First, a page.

First highlight is with some of my classmates, the business school was having a talk with Mark Zuckerberg, and so we snuck into the Mark Zuckerberg talk and got to talk with the Facebook lawyers and that was really cool. That was last year in October, when the business school was having their annual summit. But aside from that, doing international arbitration classes, we had some of the greatest speakers in the world come, Professor Gary Born, Justin D’Agostino, and just great international arbitration professionals. So class is like that. And one more thing: the law school participated in the business school’s internal case tournament. And we ended up making the finals and beating sixty other business school teams. So the law school represented well there.
The class karaoke sessions, we would go for karaoke at least once or twice a month. Those were great bonding times and we would have family dinners, one might say, every couple weeks at least. Someone would cook or host us in their home, and we would eat together. Sports day was also great, because you had a lot of big, strong foreigners thinking we were going to kill in tug of war, and we ended up getting dragged around the parking lot. I ended up breaking the shot put record on track day, and another girl in the class broke the long jump record.
I have a year’s worth of memories of Tsinghua.
As we kind of touched on a moment ago, for someone that wants to do business and do work in China, Tsinghua has opened up a lot of doors. I’ve worked at a couple of Chinese law firms already. And I’m pretty fairly certain that the fact that I studied at Tsinghua was a big boost in the application process.
I think actually my story doing internships kind of sums up the Tsinghua experience as a whole.
One of the professors, Professor Gao Xiqing, who teaches cross border mergers and acquisitions, is one of the founding partners of a local firm called HaiWen & Partners and he saw that I was applying for jobs, and asked me in a matter-of-fact way, would you like to work at my firm? And so indeed I did. I worked there for six months, and it was just a matter of just asking, and the firm hired me. And I think that’s indicative of what a lot of Chinese law firms are willing to do for some of the foreigners here because of the respect and esteem that Tsinghua has here. The firm that I work for now, Zhong Lun, also has told me directly that the fact that I went to Tsinghua was a deciding factor for them.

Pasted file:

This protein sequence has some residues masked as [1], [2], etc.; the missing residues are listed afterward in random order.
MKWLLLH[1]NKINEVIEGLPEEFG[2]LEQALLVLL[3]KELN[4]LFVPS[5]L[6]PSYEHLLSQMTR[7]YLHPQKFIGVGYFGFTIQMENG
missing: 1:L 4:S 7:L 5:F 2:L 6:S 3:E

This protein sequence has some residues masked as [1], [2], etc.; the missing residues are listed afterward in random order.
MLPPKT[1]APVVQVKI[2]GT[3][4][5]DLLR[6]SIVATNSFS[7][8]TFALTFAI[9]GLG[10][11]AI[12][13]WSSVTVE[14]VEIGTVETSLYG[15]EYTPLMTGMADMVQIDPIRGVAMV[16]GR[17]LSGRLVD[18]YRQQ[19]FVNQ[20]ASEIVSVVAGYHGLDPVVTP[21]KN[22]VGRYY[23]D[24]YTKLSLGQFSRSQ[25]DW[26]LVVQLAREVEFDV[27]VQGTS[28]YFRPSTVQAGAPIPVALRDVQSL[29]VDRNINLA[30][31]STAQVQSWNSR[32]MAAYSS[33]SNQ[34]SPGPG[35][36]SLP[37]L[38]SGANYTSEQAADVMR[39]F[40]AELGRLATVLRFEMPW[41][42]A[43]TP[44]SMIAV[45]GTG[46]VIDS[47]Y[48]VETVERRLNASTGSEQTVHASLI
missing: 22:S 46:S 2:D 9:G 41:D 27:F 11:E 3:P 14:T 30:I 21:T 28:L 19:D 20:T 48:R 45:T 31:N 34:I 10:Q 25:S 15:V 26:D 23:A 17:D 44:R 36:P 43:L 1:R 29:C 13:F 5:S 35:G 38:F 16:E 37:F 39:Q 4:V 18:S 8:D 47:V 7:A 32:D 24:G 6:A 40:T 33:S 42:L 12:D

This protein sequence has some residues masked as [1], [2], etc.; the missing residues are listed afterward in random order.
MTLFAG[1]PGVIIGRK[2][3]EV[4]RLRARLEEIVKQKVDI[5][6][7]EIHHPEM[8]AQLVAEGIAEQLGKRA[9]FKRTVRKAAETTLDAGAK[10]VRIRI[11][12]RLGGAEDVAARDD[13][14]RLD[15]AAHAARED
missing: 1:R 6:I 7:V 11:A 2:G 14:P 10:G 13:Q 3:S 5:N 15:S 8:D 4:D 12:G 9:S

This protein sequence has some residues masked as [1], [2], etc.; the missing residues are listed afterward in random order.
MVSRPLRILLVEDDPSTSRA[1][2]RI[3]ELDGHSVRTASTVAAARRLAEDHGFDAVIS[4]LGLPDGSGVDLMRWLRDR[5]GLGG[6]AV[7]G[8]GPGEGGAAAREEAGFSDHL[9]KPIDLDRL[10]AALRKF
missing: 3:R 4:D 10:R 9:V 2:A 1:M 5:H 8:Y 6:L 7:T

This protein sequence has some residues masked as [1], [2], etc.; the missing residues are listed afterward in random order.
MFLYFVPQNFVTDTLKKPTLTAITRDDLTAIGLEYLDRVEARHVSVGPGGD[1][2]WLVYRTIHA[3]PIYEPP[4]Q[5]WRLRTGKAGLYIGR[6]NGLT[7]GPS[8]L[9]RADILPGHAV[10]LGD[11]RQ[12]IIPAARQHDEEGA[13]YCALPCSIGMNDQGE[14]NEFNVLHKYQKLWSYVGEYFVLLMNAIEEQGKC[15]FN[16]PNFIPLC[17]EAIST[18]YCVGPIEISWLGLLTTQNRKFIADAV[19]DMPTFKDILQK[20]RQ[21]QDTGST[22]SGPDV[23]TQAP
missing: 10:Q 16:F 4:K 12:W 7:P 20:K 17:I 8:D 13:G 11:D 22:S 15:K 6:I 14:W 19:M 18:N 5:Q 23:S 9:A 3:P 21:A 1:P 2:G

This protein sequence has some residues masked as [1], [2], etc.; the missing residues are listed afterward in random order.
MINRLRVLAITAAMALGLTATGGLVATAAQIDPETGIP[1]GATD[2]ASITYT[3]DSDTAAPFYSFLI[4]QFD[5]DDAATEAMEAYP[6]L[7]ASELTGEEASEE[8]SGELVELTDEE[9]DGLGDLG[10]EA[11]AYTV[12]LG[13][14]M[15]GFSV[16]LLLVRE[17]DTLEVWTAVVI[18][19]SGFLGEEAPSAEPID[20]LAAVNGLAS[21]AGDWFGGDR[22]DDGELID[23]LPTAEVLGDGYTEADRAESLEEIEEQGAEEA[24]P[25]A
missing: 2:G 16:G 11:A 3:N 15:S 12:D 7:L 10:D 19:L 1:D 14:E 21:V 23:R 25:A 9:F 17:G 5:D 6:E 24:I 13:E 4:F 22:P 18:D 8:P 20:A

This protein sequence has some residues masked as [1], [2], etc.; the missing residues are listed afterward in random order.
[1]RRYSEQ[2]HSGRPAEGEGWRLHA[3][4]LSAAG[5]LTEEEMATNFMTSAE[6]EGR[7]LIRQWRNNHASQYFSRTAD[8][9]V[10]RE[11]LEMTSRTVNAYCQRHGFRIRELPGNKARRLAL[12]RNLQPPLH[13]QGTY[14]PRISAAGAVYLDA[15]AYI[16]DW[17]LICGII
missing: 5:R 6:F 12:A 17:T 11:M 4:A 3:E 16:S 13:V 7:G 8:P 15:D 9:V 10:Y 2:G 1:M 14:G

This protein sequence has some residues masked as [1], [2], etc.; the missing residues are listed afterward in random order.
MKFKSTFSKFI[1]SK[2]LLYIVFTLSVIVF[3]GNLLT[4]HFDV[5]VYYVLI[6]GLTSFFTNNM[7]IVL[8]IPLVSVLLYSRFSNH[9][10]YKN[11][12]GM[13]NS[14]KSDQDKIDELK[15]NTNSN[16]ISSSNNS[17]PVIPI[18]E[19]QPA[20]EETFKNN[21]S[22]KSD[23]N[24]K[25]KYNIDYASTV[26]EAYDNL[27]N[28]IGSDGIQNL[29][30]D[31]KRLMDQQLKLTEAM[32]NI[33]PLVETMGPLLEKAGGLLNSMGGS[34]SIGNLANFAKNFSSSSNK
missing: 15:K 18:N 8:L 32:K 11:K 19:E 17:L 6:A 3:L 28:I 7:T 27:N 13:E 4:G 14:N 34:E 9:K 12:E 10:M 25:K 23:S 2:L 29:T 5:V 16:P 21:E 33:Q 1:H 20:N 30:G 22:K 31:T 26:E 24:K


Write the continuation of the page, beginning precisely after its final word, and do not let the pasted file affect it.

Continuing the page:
What is working in China like? People run everywhere. My colleagues all day are just running up and down the hallways. I tell that story to say that Chinese lawyers and Chinese associates are very hardworking. So you kinda get this sense of urgency all throughout the day, from the time that you get there to the time that you leave. Sometimes I would come even a couple of hours early just so I could start my day a little bit more calmly, because once the partners start showing up and the phones start ringing, even if I don’t speak great Chinese, there’s plenty of work to be done, whether it’s doing research in foreign jurisdictions, or writing memos and doing all that kind of work.
I’m thankful to Tsinghua for the opportunities that they’ve given to me, to introduce me to new practices of law that I didn’t even know that I wanted to do, and commercial arbitration. I’m thankful to the staff, the professors, from Camilia Liu, who is our programme director, Professor Wang Chenguang, who is the father of the programme, thank you so much for this opportunity that you’ve given us, and I can’t wait to see the programme grow, I’m glad to be an alumni.
It’s a great time to apply for LLM in Tsinghua University, as there are some scholarship opportunities available now! But you’d better apply as soon as possible, no great opportunities will wait for you forever.